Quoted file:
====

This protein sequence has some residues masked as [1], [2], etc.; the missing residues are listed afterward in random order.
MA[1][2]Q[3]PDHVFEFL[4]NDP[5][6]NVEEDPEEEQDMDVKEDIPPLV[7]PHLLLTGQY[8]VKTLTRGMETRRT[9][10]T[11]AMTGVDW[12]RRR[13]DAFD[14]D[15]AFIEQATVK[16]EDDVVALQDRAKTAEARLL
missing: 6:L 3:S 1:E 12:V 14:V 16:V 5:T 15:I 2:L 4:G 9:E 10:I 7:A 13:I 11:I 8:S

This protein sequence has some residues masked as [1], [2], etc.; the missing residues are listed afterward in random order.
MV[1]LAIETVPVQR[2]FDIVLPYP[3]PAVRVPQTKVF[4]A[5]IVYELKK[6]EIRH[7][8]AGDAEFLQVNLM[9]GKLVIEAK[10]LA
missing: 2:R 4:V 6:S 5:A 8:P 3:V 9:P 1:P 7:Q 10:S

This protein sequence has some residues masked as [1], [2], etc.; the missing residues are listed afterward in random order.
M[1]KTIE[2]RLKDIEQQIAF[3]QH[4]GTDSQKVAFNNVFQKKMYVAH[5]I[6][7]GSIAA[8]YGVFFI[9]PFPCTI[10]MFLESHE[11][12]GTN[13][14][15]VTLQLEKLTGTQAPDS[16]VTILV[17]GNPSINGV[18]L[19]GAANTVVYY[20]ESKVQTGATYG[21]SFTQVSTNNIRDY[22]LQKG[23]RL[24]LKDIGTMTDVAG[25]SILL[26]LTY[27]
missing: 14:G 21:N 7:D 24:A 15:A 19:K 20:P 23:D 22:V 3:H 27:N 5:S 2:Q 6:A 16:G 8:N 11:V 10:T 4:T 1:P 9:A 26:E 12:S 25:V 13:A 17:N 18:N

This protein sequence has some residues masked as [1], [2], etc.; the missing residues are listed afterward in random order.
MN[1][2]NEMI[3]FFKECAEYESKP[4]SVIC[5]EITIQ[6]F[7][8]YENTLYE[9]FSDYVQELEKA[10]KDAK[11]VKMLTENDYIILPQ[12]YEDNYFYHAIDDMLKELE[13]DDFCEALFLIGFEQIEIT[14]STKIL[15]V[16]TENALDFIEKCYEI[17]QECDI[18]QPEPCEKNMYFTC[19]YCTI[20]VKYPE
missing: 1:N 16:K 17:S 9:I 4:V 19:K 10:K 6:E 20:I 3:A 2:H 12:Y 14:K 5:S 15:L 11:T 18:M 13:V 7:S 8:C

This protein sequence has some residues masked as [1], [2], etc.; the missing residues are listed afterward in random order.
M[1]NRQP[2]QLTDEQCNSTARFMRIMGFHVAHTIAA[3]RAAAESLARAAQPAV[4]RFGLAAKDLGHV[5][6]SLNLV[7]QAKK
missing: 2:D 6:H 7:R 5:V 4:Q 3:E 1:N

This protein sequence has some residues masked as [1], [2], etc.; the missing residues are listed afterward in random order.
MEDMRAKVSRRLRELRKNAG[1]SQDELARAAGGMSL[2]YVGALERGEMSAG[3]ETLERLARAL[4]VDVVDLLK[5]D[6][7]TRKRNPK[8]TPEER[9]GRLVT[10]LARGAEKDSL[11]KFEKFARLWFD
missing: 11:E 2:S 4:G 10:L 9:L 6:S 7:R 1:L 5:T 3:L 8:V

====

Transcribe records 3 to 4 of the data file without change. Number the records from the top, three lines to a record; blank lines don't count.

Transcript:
This protein sequence has some residues masked as [1], [2], etc.; the missing residues are listed afterward in random order.
M[1]KTIE[2]RLKDIEQQIAF[3]QH[4]GTDSQKVAFNNVFQKKMYVAH[5]I[6][7]GSIAA[8]YGVFFI[9]PFPCTI[10]MFLESHE[11][12]GTN[13][14][15]VTLQLEKLTGTQAPDS[16]VTILV[17]GNPSINGV[18]L[19]GAANTVVYY[20]ESKVQTGATYG[21]SFTQVSTNNIRDY[22]LQKG[23]RL[24]LKDIGTMTDVAG[25]SILL[26]LTY[27]
missing: 14:G 21:N 7:D 24:A 15:A 19:K 20:P 23:D 22:V 3:H 27:N 5:S 2:Q 6:A 16:G 8:N 11:V 10:T 4:T 1:P 9:A 26:E 12:S 25:V 13:A 17:N 18:N

This protein sequence has some residues masked as [1], [2], etc.; the missing residues are listed afterward in random order.
MN[1][2]NEMI[3]FFKECAEYESKP[4]SVIC[5]EITIQ[6]F[7][8]YENTLYE[9]FSDYVQELEKA[10]KDAK[11]VKMLTENDYIILPQ[12]YEDNYFYHAIDDMLKELE[13]DDFCEALFLIGFEQIEIT[14]STKIL[15]V[16]TENALDFIEKCYEI[17]QECDI[18]QPEPCEKNMYFTC[19]YCTI[20]VKYPE
missing: 1:N 16:K 17:S 9:I 4:V 19:K 10:K 6:E 20:I 3:A 2:H 12:Y 14:K 5:S 15:L 11:T 18:M 13:V 7:S 8:C